Ray Kurzweil, Google’s Director of Engineering, is a well-known futurist with a high-hitting track record for accurate predictions. Of his 147 predictions since the 1990s, Kurzweil claims an 86 percent accuracy rate. Earlier this week, at the SXSW Conference in Austin, Texas, Kurzweil made yet another prediction: the technological singularity will happen sometime in the next 30 years.
In a communication to Futurism, Kurzweil states:
2029 is the consistent date I have predicted for when an AI will pass a valid Turing test and therefore achieve human levels of intelligence. I have set the date 2045 for the ‘Singularity’ which is when we will multiply our effective intelligence a billion fold by merging with the intelligence we have created.
“By 2029, computers will have human-level intelligence,” Kurzweil said in an interview with SXSW.
The singularity is that point in time when all the advances in technology, particularly in artificial intelligence (AI), will lead to machines that are smarter than human beings. Kurzweil’s timetable for the singularity is consistent with other predictions,– notably those of Softbank CEO Masayoshi Son, who predicts that the dawn of super-intelligent machines will happen by 2047. But for Kurzweil, the process towards this singularity has already begun.
“That leads to computers having human intelligence, our putting them inside our brains, connecting them to the cloud, expanding who we are. Today, that’s not just a future scenario,” Kurzweil said. “It’s here, in part, and it’s going to accelerate.”
To Fear or Not to Fear?
We all know it is coming sooner or later, but the question in the minds of almost everyone is: should humanity fear the singularity? Everyone knows that when machines become smarter than human beings, they tend to take over the world. Right? Many of the world’s science and technology bigwigs — like Stephen Hawking, Elon Musk, and even Bill Gates — warn about this kind of future.
Well, Kurzweil doesn’t think so. In fact, he isn’t particularly worried about the singularity. It would be more accurate to say that he’s been looking forward to it. What science fiction depicts as the singularity — at which point a single brilliant AI enslaves humanity — is just that: fiction.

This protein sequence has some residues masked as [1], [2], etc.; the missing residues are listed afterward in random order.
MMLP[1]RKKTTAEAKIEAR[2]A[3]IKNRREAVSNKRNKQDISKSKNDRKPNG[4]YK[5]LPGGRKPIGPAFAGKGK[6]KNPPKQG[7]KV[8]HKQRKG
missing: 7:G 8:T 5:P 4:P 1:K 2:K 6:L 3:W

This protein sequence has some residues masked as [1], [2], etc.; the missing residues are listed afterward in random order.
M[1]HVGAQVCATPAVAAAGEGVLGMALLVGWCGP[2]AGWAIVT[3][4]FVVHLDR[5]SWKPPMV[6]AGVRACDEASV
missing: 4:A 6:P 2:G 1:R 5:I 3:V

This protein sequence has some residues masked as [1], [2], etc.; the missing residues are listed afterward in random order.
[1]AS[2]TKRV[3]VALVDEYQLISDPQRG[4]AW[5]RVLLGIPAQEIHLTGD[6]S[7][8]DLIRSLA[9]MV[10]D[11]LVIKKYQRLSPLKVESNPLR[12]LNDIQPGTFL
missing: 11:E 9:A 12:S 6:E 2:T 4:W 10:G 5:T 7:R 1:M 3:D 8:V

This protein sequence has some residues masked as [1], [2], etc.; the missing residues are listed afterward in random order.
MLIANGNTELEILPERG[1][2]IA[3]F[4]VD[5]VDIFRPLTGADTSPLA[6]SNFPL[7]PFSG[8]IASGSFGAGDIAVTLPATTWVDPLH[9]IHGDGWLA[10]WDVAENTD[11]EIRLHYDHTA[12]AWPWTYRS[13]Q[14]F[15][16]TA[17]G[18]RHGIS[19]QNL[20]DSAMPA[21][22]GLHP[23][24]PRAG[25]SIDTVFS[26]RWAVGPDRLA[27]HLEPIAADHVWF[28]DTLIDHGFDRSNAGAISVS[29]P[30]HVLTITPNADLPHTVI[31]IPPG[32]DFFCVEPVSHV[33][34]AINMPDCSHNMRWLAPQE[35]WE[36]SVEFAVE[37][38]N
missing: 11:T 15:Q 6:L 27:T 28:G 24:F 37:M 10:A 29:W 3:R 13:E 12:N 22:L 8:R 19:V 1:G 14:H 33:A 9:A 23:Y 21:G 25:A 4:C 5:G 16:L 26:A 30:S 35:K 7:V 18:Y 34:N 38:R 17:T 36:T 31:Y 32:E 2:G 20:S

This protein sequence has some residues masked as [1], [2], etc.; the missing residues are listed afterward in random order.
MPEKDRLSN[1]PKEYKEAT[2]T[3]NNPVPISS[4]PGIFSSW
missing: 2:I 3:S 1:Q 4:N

“That’s not realistic,” Kurzweil said during his interview with SXSW. “We don’t have one or two AIs in the world. Today we have billions.”
For Kurzweil, the singularity is an opportunity for humankind to improve. He envisions the same technology that will make AIs more intelligent giving humans a boost as well.
“What’s actually happening is [machines] are powering all of us,” Kurzweil said during the SXSW interview. “They’re making us smarter. They may not yet be inside our bodies, but, by the 2030s, we will connect our neocortex, the part of our brain where we do our thinking, to the cloud.”
This idea is similar to Musk’s controversial neural lace and to XPRIZE Foundation chairman Peter Diamandis’ “meta-intelligence” concept. Kurzweil expounded on how this technology could improve human lives.
“We’re going to get more neocortex, we’re going to be funnier, we’re going to be better at music. We’re going to be sexier,” Kurzweil said during the SXSW interview. “We’re really going to exemplify all the things that we value in humans to a greater degree.”
To those who view this cybernetic society as more fantasy than future, Kurzweil pointing out that there are people with computers in their brains today — Parkinson’s patients. That’s how cybernetics is just getting its foot in the door, Kurzweil said. And, because it’s the nature of technology to improve, Kurzweil predicts that during the 2030s some technology will be invented that can go inside your brain and help your memory.
So, instead of the machines-taking-over-the-world vision of the singularity, Kurzweil thinks it’ll be a future of unparalleled human-machine synthesis.
“Ultimately, it will affect everything,” Kurzweil said during the SXSW interview. “We’re going to be able to meet the physical needs of all humans. We’re going to expand our minds and exemplify these artistic qualities that we value.”